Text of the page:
When you or a loved one leaves a hospital or a nursing and rehabilitation center, recovery does not end, it is just beginning. Here are five things to keep in mind as a patient or a family member during this critical time of healing.
Plan for Your Hospital Discharge in Advance. Hospitals offer valuable discharge planning resources and dedicated staff members to help patients and their families plan for the move home. Make sure to ask as many questions you can about your illness, the medicines you will be taking and how they might interact with other medications or supplements you are used to taking. If you will have follow-up appointments, preplan how you will get to them if you aren’t able to drive yourself. There are agencies in the community that can help. If you require more care in the home from a family caregiver, does that person understand the demands of the position and feel prepared to take on the responsibility? For a full checklist of items to consider before discharge, visit: https://www.caregiver.org/hospital-discharge-planning-guide-families-and-caregivers.
Prepare Your Home. If your illness requires accommodations to be made at home, like installing a ramp for a wheelchair or removing obstacles that may make it difficult to walk, make sure you know beforehand so you can ask family or friends for help to make these changes.
Have Realistic Expectations About Your Recovery. It’s common for patients or their family members to expect a full return to their pre-hospital selves after a health event. However, this is sometimes not possible, and not maintaining realistic expectations about recovery can lead to disappointment and depression.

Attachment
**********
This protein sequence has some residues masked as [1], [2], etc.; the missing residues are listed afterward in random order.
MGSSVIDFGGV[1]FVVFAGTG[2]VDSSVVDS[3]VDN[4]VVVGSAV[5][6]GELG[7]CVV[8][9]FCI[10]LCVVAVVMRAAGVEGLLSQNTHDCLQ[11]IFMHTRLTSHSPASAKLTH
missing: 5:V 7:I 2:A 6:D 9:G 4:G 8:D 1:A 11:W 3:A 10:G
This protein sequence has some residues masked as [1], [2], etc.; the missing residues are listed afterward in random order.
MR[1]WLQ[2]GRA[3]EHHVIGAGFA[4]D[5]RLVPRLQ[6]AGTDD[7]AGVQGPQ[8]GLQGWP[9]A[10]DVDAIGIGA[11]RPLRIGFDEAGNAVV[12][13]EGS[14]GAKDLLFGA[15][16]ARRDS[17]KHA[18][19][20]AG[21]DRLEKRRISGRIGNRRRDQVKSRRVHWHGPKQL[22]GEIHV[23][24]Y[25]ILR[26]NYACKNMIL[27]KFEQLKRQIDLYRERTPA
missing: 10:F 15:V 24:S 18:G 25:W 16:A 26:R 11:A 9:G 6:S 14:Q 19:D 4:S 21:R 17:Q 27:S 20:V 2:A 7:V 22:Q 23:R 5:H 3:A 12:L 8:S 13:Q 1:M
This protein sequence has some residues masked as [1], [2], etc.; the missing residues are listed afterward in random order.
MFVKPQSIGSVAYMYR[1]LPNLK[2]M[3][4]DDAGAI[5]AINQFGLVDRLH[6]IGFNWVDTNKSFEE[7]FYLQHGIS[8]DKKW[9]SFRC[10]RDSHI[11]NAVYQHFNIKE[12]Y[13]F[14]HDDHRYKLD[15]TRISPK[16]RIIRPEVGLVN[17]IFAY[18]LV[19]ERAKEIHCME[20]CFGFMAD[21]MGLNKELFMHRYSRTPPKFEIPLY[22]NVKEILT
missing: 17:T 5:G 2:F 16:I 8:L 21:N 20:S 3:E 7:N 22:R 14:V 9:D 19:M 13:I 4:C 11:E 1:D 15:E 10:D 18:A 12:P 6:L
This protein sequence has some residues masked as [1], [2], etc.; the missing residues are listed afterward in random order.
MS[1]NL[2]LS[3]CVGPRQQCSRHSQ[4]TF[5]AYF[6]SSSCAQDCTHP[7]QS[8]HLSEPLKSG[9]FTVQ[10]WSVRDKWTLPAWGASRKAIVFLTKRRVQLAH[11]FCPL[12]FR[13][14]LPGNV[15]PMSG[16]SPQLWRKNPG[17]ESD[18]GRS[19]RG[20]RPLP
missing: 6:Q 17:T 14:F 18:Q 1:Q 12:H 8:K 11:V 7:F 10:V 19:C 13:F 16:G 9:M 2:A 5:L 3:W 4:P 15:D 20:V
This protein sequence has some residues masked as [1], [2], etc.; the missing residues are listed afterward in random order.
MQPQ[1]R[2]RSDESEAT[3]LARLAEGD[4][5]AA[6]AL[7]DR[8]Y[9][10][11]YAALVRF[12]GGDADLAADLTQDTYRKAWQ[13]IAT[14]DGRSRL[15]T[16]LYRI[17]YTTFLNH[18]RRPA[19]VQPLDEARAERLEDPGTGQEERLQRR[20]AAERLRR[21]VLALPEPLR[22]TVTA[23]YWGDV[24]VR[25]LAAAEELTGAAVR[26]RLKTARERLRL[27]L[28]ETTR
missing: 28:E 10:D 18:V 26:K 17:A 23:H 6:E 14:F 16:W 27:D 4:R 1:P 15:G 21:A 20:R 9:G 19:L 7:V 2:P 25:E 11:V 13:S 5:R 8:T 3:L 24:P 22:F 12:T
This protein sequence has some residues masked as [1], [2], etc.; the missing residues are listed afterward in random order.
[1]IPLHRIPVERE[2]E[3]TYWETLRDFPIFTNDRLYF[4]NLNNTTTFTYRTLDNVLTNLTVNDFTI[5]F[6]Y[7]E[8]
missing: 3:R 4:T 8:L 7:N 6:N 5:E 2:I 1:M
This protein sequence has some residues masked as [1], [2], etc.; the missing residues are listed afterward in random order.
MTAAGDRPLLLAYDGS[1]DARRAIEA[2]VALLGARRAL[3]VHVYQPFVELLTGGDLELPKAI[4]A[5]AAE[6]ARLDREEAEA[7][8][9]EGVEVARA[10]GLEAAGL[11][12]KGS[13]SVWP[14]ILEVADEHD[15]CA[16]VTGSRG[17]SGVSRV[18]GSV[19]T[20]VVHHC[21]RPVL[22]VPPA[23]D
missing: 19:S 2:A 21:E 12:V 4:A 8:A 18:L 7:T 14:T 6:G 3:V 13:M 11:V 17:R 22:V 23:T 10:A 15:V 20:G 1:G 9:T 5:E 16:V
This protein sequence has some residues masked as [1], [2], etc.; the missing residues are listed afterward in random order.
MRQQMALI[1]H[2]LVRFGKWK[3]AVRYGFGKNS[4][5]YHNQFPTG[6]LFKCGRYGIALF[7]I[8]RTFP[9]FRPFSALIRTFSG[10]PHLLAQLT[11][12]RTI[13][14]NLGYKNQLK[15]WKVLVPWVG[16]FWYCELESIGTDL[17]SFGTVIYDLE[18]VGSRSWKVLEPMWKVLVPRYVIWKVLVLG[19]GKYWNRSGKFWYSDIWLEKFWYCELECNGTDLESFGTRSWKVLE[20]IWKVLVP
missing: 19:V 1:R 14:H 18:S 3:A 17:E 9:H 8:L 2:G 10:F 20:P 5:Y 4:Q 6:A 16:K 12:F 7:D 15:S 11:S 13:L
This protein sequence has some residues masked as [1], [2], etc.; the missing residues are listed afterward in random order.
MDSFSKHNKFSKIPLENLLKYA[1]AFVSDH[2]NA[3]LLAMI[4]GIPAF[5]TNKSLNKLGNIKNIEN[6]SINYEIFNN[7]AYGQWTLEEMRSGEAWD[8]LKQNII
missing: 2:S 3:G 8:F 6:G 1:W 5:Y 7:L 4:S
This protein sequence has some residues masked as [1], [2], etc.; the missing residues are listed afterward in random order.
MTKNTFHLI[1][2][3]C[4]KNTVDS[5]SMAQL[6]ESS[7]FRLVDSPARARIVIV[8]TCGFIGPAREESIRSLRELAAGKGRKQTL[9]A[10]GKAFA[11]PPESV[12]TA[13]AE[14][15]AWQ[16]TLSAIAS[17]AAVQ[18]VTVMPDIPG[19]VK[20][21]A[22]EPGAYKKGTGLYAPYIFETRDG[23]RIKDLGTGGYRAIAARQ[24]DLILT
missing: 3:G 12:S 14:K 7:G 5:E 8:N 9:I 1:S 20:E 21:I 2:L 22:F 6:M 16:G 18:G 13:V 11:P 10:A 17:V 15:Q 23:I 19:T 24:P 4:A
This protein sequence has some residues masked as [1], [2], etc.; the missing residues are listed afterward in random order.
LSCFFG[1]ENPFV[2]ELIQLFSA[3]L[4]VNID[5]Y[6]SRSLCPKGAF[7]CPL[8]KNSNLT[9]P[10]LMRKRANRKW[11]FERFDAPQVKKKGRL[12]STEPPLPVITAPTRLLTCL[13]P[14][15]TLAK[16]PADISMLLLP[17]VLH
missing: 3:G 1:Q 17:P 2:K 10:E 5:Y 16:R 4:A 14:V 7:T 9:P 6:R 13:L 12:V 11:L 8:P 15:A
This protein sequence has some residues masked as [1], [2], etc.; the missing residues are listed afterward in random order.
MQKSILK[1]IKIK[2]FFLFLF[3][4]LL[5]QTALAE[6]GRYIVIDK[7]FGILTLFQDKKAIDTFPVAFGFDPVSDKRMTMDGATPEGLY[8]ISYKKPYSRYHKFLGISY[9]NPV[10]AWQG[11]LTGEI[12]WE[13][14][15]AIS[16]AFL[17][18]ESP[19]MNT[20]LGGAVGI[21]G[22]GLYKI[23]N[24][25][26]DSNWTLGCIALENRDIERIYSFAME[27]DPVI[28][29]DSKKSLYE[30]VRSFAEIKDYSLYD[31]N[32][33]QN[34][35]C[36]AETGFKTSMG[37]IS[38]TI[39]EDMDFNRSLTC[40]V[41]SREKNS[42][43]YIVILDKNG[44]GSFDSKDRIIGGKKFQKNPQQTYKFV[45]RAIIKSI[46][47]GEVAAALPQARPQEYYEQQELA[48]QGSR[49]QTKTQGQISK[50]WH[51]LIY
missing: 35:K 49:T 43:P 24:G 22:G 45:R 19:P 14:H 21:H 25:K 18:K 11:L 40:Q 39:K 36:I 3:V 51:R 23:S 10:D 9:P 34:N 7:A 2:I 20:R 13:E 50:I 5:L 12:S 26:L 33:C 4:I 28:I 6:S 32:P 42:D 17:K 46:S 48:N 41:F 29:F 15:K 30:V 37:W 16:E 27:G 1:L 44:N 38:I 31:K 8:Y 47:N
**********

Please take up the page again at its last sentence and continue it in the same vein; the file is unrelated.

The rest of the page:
At minimum, many patients will need to make lifestyle changes to prevent the kind of event that caused the hospitalization from happening again. These changes may include dietary or exercise adjustments. On the other hand, patients may require on-going additional treatment, monitoring or rehabilitation. Before leaving the hospital, make sure you understand the kind of improvement that could take place and what further therapy or treatment is needed for the best outcome.
Plan for Extra Expenses. While insurance and Medicare can reduce the burden of many out-of-pocket expenses, be sure to keep track of all income sources such as social security, pensions, monthly/yearly income, savings and investments. Keeping track of income sources demonstrates what you are able to cover that Medicare and insurance do not, like deductibles, copays or potential nursing home care. You do not want to be surprised down the road by compounded expenses if you are able to plan for how to pay them up front.
Keep Detailed Notes, Records and Files. Especially for complex medical treatment, there is an overflow of information about your doctors, your conditions and your medications. Make sure to keep a detailed file of the contact information for all of your doctors, medications, medical history and follow-up appointments. Share this information with anyone who is helping with your care so everyone has easy access to important information
If you have questions about your healthcare care needs, call 1.866.KINDRED to speak with one of our Registered Nurses 24 hours a day, seven days a week.